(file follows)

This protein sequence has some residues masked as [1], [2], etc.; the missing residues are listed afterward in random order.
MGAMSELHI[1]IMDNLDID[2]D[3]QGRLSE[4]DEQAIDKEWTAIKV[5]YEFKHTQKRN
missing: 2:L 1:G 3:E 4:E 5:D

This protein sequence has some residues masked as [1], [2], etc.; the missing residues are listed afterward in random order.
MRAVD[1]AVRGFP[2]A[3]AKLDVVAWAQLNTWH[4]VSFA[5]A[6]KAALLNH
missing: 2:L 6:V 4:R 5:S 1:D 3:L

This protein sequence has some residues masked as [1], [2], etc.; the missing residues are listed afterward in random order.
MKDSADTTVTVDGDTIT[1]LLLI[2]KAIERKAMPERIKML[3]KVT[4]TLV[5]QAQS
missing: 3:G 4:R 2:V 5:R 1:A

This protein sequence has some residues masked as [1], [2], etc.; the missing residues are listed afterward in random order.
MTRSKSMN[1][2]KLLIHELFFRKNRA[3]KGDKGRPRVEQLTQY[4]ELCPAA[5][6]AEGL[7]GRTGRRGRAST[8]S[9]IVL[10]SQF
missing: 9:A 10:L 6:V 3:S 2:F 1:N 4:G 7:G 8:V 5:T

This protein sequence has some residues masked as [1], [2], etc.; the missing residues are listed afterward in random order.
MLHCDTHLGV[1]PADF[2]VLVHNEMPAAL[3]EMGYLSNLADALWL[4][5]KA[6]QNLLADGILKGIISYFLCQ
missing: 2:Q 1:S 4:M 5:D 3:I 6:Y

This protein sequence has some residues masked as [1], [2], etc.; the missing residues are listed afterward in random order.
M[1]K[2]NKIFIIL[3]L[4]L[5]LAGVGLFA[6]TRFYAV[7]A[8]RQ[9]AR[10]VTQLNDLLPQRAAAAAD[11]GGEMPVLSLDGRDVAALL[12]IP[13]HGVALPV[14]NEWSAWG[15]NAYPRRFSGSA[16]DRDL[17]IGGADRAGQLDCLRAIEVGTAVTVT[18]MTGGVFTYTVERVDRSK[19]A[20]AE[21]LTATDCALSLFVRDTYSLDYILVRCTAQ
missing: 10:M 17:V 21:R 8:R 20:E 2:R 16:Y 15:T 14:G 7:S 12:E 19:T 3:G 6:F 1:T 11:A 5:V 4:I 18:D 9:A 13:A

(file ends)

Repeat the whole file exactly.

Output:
This protein sequence has some residues masked as [1], [2], etc.; the missing residues are listed afterward in random order.
MGAMSELHI[1]IMDNLDID[2]D[3]QGRLSE[4]DEQAIDKEWTAIKV[5]YEFKHTQKRN
missing: 2:L 1:G 3:E 4:E 5:D

This protein sequence has some residues masked as [1], [2], etc.; the missing residues are listed afterward in random order.
MRAVD[1]AVRGFP[2]A[3]AKLDVVAWAQLNTWH[4]VSFA[5]A[6]KAALLNH
missing: 2:L 6:V 4:R 5:S 1:D 3:L

This protein sequence has some residues masked as [1], [2], etc.; the missing residues are listed afterward in random order.
MKDSADTTVTVDGDTIT[1]LLLI[2]KAIERKAMPERIKML[3]KVT[4]TLV[5]QAQS
missing: 3:G 4:R 2:V 5:R 1:A

This protein sequence has some residues masked as [1], [2], etc.; the missing residues are listed afterward in random order.
MTRSKSMN[1][2]KLLIHELFFRKNRA[3]KGDKGRPRVEQLTQY[4]ELCPAA[5][6]AEGL[7]GRTGRRGRAST[8]S[9]IVL[10]SQF
missing: 9:A 10:L 6:V 3:S 2:F 1:N 4:G 7:G 8:V 5:T

This protein sequence has some residues masked as [1], [2], etc.; the missing residues are listed afterward in random order.
MLHCDTHLGV[1]PADF[2]VLVHNEMPAAL[3]EMGYLSNLADALWL[4][5]KA[6]QNLLADGILKGIISYFLCQ
missing: 2:Q 1:S 4:M 5:D 3:I 6:Y

This protein sequence has some residues masked as [1], [2], etc.; the missing residues are listed afterward in random order.
M[1]K[2]NKIFIIL[3]L[4]L[5]LAGVGLFA[6]TRFYAV[7]A[8]RQ[9]AR[10]VTQLNDLLPQRAAAAAD[11]GGEMPVLSLDGRDVAALL[12]IP[13]HGVALPV[14]NEWSAWG[15]NAYPRRFSGSA[16]DRDL[17]IGGADRAGQLDCLRAIEVGTAVTVT[18]MTGGVFTYTVERVDRSK[19]A[20]AE[21]LTATDCALSLFVRDTYSLDYILVRCTAQ
missing: 10:M 17:V 21:R 8:R 20:E 2:R 16:Y 15:T 14:G 7:S 12:E 19:T 3:G 6:F 1:T 11:A 5:V 4:I 18:D 9:A 13:A